They say that writers start writing when a sorrow inspires them to reflect about a struggle they’re facing, and when they decide to write about it, it’s to make their heart feel lighter. Maybe that’s why I am writing this letter.
I was an inconsiderate and insecure young girl of 13 years when you paid a visit to our house. We welcomed you and your family with so much respect and love. When by coincidence my mom left to the kitchen, you, my beloved auntie, got the opportunity to observe me from head to toe and started insulting me in Punjabi. You started going on about my appearance to the other auntie in Punjabi because you were so sure that I wouldn’t understand.
Nine years later, I still remember every single word you uttered. The moment you started observing me and telling the other woman that I am not even half as pretty as my cousin and the only thing you can see on my body are my bones, was the moment you made me feel more insecure. You made me insecure for life. I still struggle accepting myself and the way I look. This is still so difficult for me to swallow. The worst part out of all this is the way you elaborated your remarks on my appearance. I will never forget the way you mentioned that my hair is very curly and frizzy, I’m brown-skinned and that my body hasn’t got the ideal shape. According to you I was too ‘thin’ – almost as thin as a toothpick. The way you emphasised that my other female family members are much prettier than me still hurts the most – why did you have to compare us like that?
As I grew older, I spent more than half of my time grooming myself to look as perfect as different people I saw on screen so that one day I could meet you and have you say that I am pretty. I wish you haven’t said that I’m not pretty; I wish you could have instead said that I don’t need to groom myself to look pretty because being myself is enough. Auntie, I’m a grown-up now who’s constantly working and fulfilling her dreams. I’m a very ambitious person and have made a lot of achievements in life until now. I’m so thankful for every opportunity I got in my life, but your voice still rattles me. Whenever someone tries to compliment me on my appearance, your voice comes up in my head and forms a barrier which inhibits me from accepting the compliment.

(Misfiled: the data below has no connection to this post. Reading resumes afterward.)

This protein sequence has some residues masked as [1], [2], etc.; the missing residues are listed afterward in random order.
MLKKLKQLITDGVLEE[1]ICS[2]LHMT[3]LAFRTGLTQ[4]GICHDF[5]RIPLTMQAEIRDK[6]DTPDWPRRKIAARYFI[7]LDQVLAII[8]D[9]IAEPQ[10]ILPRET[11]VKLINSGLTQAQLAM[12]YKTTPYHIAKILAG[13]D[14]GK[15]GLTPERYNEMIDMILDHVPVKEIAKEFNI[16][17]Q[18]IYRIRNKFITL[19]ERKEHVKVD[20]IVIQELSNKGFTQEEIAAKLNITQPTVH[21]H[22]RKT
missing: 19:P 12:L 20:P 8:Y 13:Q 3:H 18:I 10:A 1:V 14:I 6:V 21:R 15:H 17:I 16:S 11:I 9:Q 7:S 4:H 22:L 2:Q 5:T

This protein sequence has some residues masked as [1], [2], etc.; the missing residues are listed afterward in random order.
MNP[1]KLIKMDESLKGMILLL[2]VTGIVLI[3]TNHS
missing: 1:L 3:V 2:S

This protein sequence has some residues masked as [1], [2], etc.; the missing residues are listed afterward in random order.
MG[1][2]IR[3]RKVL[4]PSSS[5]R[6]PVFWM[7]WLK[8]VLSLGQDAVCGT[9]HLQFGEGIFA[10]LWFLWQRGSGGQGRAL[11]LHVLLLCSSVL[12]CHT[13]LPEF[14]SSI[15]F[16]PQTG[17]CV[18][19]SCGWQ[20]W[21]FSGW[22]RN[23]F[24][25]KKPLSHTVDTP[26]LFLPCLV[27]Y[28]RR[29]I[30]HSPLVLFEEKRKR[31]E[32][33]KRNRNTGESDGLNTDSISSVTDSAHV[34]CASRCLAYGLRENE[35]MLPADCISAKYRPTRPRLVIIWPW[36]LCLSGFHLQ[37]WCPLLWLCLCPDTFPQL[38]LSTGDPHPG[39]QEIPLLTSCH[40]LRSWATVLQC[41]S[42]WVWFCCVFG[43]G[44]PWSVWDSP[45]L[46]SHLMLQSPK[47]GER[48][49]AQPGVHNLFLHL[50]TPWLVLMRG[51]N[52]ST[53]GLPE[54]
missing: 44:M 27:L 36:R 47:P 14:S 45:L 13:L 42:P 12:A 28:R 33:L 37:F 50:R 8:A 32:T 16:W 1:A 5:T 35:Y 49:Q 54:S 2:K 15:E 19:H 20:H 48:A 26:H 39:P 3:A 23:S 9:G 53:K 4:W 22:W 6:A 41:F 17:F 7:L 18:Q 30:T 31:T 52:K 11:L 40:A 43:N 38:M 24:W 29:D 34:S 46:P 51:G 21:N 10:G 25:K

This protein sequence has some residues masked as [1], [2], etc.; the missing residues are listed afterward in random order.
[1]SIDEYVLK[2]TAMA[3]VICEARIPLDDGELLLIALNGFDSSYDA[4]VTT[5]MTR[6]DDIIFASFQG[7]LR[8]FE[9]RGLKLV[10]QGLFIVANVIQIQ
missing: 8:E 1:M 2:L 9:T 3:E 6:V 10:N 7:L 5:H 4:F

I’m not here to accuse you for your insulting words – I’m here to shed light on a social issue so many of our girls go through. Being beautiful, fair and having the perfect sleek straight hair is what you require in girls. But have you ever reflected that the only things you should pay attention to are the heart of a girl and her pure intentions. We have to fight every single day with ourselves, as well as with society. We have to prove ourselves twice as hard. We cross our limits because we constantly have to live by the expectations of society. I’m tired. I’m very tired; your words flash through my mind as I’m penning down this letter. Auntie, I feel like I have resurrected from what was dead in me because of your words. It’s finally time to accept myself and start shining. And it’s time for us as a society to be more mindful of our words, especially when directing them at young girls. After all, who are we to judge someone’s appearance?
As my end note, here is the message I have for every girl, one I wish you had for me: you’re beautiful, please pass it on.